New techniques II -- crowdsourcing

Gamification as a paradigm for the evaluation of visual analytics systems BIBAFull-Text 78-86
  Nafees Ahmed; Klaus Mueller
The widespread web-based connectivity of people all over the world has yielded new opportunities to recruit humans for visual analytics evaluation and for an abundance of other tasks. Known as crowdsourcing, humans typically receive monetary incentives to participate. However, while these payments are small per evaluation, the cost can add up for realistically-sized studies. Furthermore, since the reward is money, the quality of the evaluation can suffer. Our approach uses radically different incentives, namely entertainment, pleasure, and the feeling of success. We propose a theory, methodology and framework that can allow any visual analytics researcher to turn his/her evaluation task into an entertaining online game. First experiences with a prototype have shown that such an approach allows ten-thousands of evaluations to be done in a matter of days at no cost which is completely unthinkable with conventional methods.
Crowdster: enabling social navigation in web-based visualization using crowdsourced evaluation BIBAFull-Text 87-94
  Yuet Ling Wong; Niklas Elmqvist
Evaluation is typically seen as a validation tool for visualization, but the proliferation of web-based visualization is enabling a radical new approach that uses crowdsourced evaluation for emergent collaboration where one user's efforts facilitate a crowd of future users. The idea is simple: instead of using clickstreams, keyboard input, and interaction logs to collect performance metrics for individual participants in a user study, the interaction data is aggregated from the running visualization, integrated back into the visual representation, and then the new interaction data is collected and evaluated with the old data. Known as social navigation, this enables users to build on the work of previous users, for example by seeing collective annotations, the most commonly selected data points, and the most popular locations on the visual space. However, while web-based visualizations by definition are distributed using a web server, most do not maintain the server-side database connections and aggregation mechanisms to achieve this. To bridge this gap between social navigation, its evaluation and visualization, we present Crowdster, a framework that supports capturing, aggregating, and visualizing user interaction data. We give three examples to showcase the Crowdster framework: a Google Maps app that shows the navigation trails of previous users, a scatterplot matrix that visualizes a density distribution of the most selected data points, and a node-link visualization that supports collective graph layout.
Repeated measures design in crowdsourcing-based experiments for visualization BIBAFull-Text 95-102
  Alfie Abdul-Rahman; Karl J. Proctor; Brian Duffy; Min Chen
Crowdsourcing platforms, such as Amazon's Mechanical Turk (MTurk), are providing visualization researchers with a new avenue for conducting empirical studies. While such platforms offer several advantages over lab-based studies, they also feature some "unknown" or "uncontrolled" variables, which could potentially introduce serious confounding effects in the resultant measurement data. In this paper, we present our experience of using repeated measures in three empirical studies using MTurk. Each study presented participants with a set of stimuli, each featuring a condition of an independent variable. Participants were exposed to stimuli repeatedly in a pseudo-random order through four trials and their responses were measured digitally. Only a small portion of the participants were able to perform with absolute consistency for all stimuli throughout each experiment. This suggests that a repeated measures design is highly desirable (if not essential) when designing empirical studies for crowdsourcing platforms. Additionally, the majority of participants performed their tasks with reasonable consistency when all stimuli in an experiment are considered collectively. In other words, to most participants, inconsistency occurred occasionally. This suggests that crowdsourcing remains a valid experimental environment, provided that one can integrate the means to observe and alleviate the potential confounding effects of "unknown" or "uncontrolled" variables in the design of the experiment.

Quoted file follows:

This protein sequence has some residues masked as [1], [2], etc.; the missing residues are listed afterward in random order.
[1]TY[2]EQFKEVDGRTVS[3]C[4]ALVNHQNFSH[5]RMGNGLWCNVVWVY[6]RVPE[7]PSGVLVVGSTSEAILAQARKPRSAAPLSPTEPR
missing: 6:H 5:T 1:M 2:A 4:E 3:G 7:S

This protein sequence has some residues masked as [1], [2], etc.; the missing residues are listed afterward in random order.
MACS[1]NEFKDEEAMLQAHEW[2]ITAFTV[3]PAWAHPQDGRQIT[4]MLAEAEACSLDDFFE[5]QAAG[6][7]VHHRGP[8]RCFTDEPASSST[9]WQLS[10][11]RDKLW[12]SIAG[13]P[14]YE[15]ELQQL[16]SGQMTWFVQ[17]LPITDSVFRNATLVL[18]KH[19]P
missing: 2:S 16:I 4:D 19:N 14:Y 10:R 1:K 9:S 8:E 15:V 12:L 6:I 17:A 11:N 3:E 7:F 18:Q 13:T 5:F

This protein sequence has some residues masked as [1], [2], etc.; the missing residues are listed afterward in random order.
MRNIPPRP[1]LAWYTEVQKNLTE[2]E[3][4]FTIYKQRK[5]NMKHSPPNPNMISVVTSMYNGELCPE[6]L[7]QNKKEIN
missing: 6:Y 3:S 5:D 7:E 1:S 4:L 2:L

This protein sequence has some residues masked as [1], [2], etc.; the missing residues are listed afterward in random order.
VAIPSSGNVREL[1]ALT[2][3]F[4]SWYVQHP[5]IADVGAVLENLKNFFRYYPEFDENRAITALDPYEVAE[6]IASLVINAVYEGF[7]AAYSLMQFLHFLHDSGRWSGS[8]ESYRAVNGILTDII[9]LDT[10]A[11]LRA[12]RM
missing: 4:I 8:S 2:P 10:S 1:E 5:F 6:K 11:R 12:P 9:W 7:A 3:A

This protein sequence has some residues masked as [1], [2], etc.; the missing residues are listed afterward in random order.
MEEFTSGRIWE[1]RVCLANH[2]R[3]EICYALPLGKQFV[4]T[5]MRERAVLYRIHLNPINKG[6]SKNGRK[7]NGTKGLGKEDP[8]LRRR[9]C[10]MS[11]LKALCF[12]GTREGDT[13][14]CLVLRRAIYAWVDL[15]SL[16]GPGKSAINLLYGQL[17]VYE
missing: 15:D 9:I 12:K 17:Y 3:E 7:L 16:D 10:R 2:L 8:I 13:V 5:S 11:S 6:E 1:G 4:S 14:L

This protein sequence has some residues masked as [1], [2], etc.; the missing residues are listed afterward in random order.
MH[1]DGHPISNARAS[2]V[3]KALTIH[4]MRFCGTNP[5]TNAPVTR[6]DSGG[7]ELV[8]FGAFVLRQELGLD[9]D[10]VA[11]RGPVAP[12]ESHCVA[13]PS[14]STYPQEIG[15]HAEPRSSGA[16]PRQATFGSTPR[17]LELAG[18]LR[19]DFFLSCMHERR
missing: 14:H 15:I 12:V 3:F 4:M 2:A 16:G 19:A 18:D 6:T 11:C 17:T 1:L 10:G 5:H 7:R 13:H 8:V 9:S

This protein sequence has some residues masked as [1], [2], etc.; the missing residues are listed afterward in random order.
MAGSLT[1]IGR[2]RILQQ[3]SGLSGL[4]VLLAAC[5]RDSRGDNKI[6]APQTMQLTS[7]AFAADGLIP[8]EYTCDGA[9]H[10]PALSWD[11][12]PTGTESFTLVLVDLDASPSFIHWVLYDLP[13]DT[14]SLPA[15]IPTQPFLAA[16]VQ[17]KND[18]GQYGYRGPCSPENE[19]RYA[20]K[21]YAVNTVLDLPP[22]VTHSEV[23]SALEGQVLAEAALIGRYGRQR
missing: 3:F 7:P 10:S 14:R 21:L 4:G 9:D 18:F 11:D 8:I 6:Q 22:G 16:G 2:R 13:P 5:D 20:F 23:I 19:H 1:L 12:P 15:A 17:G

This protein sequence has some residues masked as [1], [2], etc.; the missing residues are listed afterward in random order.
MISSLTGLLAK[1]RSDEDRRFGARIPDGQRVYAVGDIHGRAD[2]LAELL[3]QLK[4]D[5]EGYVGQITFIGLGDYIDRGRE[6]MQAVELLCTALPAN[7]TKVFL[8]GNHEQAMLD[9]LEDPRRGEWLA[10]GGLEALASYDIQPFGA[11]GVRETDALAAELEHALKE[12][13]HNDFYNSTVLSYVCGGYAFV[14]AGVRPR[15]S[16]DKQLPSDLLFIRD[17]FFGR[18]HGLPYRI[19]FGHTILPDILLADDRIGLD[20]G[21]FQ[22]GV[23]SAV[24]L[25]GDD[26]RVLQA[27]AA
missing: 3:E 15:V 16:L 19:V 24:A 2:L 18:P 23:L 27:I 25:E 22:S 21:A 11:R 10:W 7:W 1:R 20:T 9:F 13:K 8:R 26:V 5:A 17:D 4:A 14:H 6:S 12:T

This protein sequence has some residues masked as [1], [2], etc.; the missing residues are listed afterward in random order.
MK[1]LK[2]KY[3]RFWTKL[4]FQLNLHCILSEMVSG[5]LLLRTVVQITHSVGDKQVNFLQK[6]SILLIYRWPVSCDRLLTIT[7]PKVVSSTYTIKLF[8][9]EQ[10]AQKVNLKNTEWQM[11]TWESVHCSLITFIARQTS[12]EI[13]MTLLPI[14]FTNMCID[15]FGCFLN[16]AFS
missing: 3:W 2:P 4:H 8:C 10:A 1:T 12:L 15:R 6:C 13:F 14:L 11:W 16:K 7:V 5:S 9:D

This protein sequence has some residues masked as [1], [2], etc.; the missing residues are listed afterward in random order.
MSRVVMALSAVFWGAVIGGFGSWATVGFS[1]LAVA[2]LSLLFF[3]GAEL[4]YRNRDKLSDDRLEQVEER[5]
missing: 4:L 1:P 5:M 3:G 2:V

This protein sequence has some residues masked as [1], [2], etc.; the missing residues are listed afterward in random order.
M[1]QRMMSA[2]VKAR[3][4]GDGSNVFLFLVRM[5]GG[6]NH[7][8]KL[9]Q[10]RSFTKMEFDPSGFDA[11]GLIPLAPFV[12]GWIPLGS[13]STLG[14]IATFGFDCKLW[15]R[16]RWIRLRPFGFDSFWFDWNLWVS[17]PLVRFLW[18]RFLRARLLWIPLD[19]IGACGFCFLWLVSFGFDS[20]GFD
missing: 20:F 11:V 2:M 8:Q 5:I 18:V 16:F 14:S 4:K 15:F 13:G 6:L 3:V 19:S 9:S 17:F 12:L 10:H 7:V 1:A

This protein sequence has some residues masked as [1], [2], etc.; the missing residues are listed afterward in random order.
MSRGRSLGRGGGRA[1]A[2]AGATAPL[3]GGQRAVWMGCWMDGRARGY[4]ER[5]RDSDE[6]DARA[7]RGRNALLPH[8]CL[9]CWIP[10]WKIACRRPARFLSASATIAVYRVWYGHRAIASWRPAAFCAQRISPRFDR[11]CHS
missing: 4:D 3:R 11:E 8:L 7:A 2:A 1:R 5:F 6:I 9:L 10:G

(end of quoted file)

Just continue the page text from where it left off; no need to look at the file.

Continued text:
Adopting methods from other fields

Evaluation of information visualization techniques: analysing user experience with reaction cards BIBAFull-Text 103-109
  Tanja Mercun
The paper originates from the idea that in the field of information visualization, positive user experience is extremely important if we wish to see users adopt and engage with the novel information visualization tools. Suggesting the use of product reaction card method to evaluate user experience, the paper gives an example of FrbrVis prototype to demonstrate how the results of this method could be analysed and used for comparing different designs. The authors also propose five dimensions of user experience (UX) that could be gathered from reaction cards and conclude that the results from reaction cards mirror and add to other performance and preference indicators.
Toward visualization-specific heuristic evaluation BIBAFull-Text 110-117
  Alvin Tarrell; Ann Fruhling; Rita Borgo; Camilla Forsell; Georges Grinstein; Jean Scholtz
This position paper describes heuristic evaluation as it relates to visualization and visual analytics. We review heuristic evaluation in general, then comment on previous process-based, performance-based, and framework-based efforts to adapt the method to visualization-specific needs. We postulate that the framework-based approach holds the most promise for future progress in development of visualization-specific heuristics, and propose a specific framework as a starting point. We then recommend a method for community involvement and input into the further development of the heuristic framework and more detailed design and evaluation guidelines.
Experiences and challenges with evaluation methods in practice: a case study BIBAFull-Text 118-125
  Simone Kriglstein; Margit Pohl; Nikolaus Suchy; Johannes Gärtner; Theresia Gschwandtner; Silvia Miksch